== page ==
Scenes of explicit sexual violence essential to "Girl with Dragon Tattoo"

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"They were brutal, but they had to be,” says director Niels Arden Oplev about the twin scenes in The Girl With the Dragon Tattoo that deal with the rape and torture of the title character, played by Noomi Rapace, and then her moment of retribution: turning the tables on the man who sodomizes and abuses her. These are pivotal moments in Stieg Larsson’s international bestseller, revealing much about the pysche of Lisbeth Salander – the book’s 24-year-old cyber-hacking genius misfit heroine. And Oplev and Rapace, bringing Larsson’s thriller to the screen, felt it was essential to honor the late author’s intent.

 “It is a film about abusive behavior and violence against women,” Oplev says, by way of defending his dark and realistic sequences. "That was Stieg’s cardinal point, to expose that misogynist and sadistic element in Swedish society, and I really wanted the film to have that.… It really carries some heavy baggage.”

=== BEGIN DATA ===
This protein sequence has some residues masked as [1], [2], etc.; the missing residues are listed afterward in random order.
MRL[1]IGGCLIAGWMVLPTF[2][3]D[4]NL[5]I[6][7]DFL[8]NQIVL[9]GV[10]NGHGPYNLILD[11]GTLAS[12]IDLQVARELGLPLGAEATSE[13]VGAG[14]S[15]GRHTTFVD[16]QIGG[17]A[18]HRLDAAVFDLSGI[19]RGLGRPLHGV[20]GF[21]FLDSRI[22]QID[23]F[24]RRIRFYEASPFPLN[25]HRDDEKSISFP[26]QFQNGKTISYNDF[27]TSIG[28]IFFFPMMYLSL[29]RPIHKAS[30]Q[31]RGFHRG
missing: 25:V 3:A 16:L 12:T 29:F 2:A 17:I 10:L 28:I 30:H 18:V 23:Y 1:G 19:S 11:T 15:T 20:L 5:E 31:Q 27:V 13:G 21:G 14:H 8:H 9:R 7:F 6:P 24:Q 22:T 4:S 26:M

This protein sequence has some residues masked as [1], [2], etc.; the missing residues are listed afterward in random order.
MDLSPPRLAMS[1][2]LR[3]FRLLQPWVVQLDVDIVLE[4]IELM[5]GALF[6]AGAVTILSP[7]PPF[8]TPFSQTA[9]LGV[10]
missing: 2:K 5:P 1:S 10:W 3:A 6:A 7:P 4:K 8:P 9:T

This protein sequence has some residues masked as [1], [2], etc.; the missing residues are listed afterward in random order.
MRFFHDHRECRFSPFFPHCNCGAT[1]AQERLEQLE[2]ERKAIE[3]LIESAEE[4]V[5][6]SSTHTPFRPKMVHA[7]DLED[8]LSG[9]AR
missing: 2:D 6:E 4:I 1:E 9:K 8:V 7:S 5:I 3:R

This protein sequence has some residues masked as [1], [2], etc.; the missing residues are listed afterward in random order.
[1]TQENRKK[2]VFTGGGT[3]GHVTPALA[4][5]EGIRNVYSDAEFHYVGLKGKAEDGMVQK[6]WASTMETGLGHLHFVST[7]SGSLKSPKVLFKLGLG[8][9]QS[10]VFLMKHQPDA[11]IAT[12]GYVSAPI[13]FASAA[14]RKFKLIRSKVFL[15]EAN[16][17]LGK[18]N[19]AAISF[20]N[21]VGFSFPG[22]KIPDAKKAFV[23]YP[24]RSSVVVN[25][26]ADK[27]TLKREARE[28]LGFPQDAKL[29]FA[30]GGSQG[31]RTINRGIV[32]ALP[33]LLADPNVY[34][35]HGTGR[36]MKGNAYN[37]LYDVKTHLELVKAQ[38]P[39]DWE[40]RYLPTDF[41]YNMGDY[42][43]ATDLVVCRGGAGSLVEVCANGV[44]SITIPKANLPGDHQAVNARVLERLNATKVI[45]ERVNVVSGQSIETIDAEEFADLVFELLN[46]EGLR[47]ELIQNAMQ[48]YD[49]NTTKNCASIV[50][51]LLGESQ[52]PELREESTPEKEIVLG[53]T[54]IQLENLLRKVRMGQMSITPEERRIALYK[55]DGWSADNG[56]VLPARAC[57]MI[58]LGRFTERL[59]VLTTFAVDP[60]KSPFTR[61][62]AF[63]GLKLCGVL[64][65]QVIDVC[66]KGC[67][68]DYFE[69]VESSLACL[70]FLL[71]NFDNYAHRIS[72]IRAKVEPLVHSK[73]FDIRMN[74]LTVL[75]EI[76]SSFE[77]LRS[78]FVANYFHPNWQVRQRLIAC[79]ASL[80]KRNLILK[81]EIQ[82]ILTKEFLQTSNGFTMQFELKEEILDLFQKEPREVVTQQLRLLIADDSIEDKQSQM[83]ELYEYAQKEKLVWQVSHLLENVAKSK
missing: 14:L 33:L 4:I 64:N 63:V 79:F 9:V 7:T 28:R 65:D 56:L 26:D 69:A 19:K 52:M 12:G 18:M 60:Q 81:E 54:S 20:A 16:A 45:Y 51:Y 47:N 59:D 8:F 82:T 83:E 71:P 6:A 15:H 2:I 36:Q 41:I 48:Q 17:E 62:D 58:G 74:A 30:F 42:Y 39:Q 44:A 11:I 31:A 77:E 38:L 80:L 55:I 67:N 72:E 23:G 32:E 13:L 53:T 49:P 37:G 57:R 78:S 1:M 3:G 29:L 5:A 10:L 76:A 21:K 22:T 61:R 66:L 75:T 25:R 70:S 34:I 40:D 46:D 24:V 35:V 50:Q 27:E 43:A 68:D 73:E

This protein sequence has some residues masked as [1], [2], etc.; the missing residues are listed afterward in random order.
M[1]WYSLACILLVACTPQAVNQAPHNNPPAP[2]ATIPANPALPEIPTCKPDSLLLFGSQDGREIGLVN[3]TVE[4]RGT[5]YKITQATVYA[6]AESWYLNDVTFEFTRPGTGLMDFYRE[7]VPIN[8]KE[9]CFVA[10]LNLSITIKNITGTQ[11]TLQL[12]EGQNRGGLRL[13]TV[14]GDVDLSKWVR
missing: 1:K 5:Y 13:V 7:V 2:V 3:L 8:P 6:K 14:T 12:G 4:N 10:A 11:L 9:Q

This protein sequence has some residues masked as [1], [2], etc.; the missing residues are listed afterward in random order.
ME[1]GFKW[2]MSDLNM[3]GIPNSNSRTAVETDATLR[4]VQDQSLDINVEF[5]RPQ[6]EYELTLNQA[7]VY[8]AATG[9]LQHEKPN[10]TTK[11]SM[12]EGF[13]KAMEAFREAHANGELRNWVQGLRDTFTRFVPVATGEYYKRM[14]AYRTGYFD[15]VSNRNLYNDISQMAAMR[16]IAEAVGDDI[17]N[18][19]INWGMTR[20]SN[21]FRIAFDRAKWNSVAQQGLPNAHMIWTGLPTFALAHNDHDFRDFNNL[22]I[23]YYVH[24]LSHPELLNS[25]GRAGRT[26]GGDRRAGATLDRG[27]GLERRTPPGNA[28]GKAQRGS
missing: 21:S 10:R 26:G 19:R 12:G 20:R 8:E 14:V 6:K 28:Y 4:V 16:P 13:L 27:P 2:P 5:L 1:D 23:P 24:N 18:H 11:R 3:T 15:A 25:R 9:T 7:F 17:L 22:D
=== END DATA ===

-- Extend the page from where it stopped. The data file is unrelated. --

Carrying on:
Oplev had originally scheduled one day for these tough pages of the script. Three days later, Rapace and Peter Andersson, who plays Lisbeth’s malevolent guardian, Nils Bjurman, were still there.
 
“You shoot something as horrible as that, even though we all know it’s fiction, the crew is emotionally depressed,” explains Oplev. “It’s something that puts everybody in this state of mind, it’s really unpleasant. It’s tough for the actors… I just kept extending the time to give them the chance to rehabilitate … they were bruised, physically bruised, and Noomi had nightmares.”
 
But like Oplev, Swedish actress Rapace recognized that to be credible, the scenes had to be explicit. “It’s always hard to be naked, even in a love scene," she says. "And during this kind of violent rape scene, it was, of course, very difficult. But for me, those scenes were so extremely important, because they said something specific about Lisbeth. The way she handles the situation afterwards, and the way she can turn the abusive feelings into anger and into strength and, in a way, power…. It says something about survival, and about how strong her decision is to live.”

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